With last week's
scouting combine behind them, NFL general managers and coaches focused this
week on the free-agency signing period, which was set to begin on Friday. In
what is the strongest class in the five-year history of unfettered free agency,
more than 300 players were set to test their value on the open market.
For a perspective
on the opportunities this flood of talent offers franchises, we asked SPORTS
ILLUSTRATED pro football writers Peter King (above right) and Paul Zimmerman,
two of the finest Monday-morning quarterbacks around, to build 53-man rosters,
drawing from the free-agent pool, as well as from the list of players expected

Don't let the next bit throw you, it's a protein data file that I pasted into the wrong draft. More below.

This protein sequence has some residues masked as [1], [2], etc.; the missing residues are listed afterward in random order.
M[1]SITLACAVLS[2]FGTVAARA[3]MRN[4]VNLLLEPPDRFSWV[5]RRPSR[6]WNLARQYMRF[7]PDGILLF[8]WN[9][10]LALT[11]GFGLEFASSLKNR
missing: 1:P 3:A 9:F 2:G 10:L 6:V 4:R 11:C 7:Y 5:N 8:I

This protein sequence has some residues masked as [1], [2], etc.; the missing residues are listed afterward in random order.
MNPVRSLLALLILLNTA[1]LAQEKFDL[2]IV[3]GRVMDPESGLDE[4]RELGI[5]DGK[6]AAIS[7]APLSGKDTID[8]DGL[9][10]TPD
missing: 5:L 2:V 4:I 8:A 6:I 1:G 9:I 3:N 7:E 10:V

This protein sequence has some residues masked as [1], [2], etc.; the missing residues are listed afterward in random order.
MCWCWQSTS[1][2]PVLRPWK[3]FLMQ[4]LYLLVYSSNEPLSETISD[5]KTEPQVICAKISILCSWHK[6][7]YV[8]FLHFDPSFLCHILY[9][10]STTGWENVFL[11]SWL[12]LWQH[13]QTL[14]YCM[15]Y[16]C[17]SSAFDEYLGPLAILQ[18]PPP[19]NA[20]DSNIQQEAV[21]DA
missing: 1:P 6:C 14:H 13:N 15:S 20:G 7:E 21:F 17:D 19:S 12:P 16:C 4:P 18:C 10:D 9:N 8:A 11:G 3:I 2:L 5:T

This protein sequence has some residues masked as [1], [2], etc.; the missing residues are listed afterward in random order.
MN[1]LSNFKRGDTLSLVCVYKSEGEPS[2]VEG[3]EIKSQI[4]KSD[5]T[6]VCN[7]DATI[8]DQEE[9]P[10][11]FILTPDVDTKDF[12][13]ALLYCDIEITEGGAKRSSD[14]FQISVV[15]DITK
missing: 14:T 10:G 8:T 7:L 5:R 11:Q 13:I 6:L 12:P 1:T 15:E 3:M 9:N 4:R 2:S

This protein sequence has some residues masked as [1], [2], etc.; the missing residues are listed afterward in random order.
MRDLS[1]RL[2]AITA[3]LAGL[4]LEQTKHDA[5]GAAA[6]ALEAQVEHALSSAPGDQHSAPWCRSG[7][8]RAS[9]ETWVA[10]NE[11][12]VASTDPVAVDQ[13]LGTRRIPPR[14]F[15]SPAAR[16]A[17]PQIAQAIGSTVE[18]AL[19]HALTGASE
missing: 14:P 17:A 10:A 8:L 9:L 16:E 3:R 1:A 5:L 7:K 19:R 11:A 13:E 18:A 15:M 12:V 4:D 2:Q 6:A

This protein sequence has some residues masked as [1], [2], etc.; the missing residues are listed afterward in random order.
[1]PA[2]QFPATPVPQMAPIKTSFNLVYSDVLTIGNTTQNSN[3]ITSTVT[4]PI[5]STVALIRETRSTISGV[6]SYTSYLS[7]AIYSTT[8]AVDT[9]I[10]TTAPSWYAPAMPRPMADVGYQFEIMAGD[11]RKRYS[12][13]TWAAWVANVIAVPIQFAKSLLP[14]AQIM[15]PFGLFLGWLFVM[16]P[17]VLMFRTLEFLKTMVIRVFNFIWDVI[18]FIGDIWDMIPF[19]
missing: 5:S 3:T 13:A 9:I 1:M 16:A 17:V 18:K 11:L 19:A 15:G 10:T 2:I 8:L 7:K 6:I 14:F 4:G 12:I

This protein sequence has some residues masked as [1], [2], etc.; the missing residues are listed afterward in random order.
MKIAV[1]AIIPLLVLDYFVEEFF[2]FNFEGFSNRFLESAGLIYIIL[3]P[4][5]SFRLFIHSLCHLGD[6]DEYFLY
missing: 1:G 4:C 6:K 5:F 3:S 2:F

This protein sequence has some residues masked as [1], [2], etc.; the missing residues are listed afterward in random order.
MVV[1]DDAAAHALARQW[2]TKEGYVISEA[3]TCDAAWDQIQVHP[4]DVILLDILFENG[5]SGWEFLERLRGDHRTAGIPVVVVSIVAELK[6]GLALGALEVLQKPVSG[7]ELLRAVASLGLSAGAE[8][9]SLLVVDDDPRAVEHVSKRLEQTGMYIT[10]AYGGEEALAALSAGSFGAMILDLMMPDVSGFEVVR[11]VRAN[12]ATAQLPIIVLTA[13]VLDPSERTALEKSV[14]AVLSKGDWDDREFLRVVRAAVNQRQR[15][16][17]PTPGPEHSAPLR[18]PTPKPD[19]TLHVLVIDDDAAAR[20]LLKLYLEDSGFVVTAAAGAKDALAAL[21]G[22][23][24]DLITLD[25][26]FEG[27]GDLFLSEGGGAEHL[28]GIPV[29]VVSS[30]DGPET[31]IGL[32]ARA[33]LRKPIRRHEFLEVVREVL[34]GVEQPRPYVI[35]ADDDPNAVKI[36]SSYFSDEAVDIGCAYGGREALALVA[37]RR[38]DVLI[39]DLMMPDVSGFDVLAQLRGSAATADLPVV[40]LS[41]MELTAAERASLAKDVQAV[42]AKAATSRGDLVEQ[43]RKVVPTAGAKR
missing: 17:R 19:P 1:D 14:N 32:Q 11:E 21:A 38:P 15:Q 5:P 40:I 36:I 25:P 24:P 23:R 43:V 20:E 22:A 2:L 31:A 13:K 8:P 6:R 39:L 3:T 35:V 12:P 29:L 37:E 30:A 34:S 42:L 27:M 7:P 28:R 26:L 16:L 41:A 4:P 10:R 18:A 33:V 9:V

to be available in April's college draft, while working under the constraints
of a projected $40.95 million salary cap.
King and Dr. Z
followed ground rules similar to those used when the Carolina Panthers and the
Jacksonville Jaguars entered the league in 1995. The Kings and the Z's each
were granted a draft pick at the top and at the bottom of each of the seven
rounds. Picks were made based on insiders' projections of which players would
be available at the time the selections were made. Bidding was conducted for
those free agents whom both teams coveted. As for the other free agents, their
'97 salaries were set by two NFL personnel men.
The rapid rise of
Carolina and Jacksonville has created a sense of urgency in the NFL, which has
had 11 coaching changes since last October. So although King and Zimmerman
worked with essentially expansion models, their project is of interest for fans
of all teams.
King and Dr. Z
also agreed to locate their franchises in NFL-starved markets Cleveland and Los
Angeles, respectively. Hey, whatever we can do to help.